Memories of Black Women: Framing Effects, Controlling Images
Andrea Dobynes and Kris Lee focused on how Black women, either those specifically involved in desegregating UA or who were involved more broadly in the Civil Rights Movements, are remembered. Taking a theme of "Seen and Now Heard," Andrea and Kris expose the tendency of media and memory texts to focus on appearance, dress, style, or comportment of Black women involved in social activism, instead of their leadership, sacrifice, intelligence, courage or dedication.
Andrea Dobynes: Seen and Not Heard
Andrew Dobynes explored how constructions of black femininity influence how we remember female actors in the Civil Rights Movement -- as she put it, how we see them but rarely hear them. Andrea's presentation can be viewed here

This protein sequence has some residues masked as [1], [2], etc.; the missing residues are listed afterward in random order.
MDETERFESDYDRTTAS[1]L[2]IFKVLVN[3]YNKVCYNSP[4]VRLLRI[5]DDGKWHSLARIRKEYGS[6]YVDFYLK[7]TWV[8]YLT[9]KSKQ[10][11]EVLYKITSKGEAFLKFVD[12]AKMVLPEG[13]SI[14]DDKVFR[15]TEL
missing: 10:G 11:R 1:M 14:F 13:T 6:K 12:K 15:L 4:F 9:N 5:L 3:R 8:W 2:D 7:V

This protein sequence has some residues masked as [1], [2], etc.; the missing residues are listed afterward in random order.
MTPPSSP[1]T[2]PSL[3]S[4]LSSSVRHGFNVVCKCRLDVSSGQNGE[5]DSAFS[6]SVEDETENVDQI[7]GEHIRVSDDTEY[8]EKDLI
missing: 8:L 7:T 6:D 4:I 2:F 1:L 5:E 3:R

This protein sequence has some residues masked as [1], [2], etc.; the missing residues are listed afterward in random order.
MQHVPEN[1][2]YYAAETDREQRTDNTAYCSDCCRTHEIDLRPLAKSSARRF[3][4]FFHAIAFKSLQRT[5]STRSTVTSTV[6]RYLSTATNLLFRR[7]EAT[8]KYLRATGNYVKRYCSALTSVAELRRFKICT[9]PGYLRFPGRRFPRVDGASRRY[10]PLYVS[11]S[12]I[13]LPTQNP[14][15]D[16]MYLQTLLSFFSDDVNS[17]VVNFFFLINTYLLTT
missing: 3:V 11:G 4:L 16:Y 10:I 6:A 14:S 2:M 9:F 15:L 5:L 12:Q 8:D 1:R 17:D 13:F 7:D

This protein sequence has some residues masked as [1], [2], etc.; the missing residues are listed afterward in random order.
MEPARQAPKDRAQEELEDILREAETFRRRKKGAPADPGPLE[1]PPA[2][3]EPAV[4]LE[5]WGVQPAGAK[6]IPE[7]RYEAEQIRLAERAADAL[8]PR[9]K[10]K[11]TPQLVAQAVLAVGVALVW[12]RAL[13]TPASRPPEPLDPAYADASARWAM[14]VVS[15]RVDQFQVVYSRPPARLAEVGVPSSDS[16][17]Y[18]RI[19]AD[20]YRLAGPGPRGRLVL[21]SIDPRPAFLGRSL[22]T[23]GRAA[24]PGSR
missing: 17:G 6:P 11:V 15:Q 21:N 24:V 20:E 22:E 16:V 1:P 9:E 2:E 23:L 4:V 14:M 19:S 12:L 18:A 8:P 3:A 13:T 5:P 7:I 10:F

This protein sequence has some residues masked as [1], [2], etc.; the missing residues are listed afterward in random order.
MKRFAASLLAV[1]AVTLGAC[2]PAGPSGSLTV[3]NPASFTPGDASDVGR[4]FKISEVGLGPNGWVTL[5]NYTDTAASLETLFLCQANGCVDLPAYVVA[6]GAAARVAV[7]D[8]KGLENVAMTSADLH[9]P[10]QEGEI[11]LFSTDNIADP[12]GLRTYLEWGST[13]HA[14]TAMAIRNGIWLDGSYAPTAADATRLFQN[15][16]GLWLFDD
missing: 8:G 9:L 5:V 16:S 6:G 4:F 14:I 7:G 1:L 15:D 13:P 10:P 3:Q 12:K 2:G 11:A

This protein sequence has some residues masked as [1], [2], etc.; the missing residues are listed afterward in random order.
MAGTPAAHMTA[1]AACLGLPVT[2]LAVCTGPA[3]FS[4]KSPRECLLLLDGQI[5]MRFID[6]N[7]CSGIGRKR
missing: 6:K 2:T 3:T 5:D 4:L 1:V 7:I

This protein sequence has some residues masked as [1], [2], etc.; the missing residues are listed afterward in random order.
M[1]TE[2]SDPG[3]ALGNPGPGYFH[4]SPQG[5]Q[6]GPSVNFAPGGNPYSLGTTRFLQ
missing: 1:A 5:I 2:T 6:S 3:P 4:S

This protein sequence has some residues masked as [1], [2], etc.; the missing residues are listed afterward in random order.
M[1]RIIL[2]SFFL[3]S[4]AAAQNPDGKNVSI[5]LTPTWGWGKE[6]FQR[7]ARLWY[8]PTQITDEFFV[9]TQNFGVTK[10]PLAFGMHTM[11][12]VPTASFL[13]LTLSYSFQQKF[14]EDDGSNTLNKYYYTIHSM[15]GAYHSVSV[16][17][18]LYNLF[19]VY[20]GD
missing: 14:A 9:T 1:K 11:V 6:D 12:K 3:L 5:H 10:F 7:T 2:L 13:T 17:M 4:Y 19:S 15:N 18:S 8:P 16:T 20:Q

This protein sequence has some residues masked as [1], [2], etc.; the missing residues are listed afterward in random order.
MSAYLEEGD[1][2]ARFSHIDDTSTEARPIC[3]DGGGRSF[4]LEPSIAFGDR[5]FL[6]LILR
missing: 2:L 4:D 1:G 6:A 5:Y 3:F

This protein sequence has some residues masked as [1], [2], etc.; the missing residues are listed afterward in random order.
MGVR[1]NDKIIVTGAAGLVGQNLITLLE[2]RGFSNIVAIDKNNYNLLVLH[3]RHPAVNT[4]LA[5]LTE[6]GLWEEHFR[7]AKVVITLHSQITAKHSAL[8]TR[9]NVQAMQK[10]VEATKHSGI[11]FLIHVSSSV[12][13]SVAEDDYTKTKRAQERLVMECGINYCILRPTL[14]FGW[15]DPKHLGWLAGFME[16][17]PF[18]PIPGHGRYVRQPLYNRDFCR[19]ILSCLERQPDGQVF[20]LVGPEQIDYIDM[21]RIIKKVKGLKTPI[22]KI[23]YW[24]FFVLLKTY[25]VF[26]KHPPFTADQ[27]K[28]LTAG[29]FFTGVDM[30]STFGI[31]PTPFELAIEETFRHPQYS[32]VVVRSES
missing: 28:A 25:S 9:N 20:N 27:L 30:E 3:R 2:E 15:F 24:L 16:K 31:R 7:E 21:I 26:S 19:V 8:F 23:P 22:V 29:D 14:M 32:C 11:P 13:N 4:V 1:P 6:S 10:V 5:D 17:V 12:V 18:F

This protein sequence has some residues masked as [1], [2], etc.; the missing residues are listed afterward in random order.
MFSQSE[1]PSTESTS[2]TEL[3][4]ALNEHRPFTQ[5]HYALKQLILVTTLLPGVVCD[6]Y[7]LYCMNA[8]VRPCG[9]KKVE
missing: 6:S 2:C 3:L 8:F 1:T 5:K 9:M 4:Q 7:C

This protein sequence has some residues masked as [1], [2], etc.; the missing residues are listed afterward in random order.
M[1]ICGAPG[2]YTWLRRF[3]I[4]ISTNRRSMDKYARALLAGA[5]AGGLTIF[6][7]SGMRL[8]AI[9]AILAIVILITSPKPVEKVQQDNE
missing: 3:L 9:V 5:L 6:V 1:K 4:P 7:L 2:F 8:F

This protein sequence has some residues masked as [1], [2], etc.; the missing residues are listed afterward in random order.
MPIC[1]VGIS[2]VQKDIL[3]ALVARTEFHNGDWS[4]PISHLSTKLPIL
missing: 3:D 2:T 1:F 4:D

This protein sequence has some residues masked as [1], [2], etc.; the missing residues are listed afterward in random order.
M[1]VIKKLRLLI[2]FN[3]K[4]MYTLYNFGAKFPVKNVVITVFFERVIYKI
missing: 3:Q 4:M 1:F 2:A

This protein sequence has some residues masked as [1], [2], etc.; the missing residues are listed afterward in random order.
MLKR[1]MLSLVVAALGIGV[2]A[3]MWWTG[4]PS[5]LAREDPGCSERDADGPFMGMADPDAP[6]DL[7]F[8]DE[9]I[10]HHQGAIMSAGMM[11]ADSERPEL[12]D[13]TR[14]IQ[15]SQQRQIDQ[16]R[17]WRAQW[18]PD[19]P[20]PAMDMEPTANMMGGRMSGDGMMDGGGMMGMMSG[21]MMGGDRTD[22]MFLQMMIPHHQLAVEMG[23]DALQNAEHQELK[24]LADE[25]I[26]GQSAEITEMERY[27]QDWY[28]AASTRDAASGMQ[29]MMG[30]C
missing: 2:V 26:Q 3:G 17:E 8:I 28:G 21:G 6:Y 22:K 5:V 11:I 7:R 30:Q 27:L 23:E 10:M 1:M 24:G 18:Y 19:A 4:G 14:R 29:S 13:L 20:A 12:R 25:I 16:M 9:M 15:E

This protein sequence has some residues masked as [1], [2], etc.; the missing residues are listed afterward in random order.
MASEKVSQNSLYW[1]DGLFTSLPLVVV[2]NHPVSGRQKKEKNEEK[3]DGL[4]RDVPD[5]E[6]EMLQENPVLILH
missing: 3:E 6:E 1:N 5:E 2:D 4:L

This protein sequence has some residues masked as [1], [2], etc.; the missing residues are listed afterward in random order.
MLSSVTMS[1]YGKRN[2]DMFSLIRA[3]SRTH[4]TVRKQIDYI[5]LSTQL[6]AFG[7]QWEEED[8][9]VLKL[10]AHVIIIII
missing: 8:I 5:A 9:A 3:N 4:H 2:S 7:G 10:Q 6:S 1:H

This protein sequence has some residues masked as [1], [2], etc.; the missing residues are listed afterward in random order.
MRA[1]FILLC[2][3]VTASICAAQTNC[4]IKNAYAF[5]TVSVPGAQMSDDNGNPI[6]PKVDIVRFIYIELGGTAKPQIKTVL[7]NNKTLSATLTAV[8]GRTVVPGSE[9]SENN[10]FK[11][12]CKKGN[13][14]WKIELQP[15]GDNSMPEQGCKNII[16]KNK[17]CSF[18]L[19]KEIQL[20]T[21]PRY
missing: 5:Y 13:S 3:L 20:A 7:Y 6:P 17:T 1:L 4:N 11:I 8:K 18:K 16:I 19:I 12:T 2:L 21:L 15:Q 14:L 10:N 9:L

Kris Lee: Media Framing & Memory
Kris Lee has a unique connection the historic events that desegregated the University of Alabama: as a varsity basketball player, Kris trained and competed in the renovated Foster Auditorium, entering via the Hood-Malone Plaza and using the Lucy Clock Tower as her landmark. Kris proposes that more be done inside Foster to celebrate the courage of Lucy and Malone, two amazingly brave black women who literally made it possible for her to sprint the hardcourt five decades later. Check out her presentation below, in PowerPoint slides or video.
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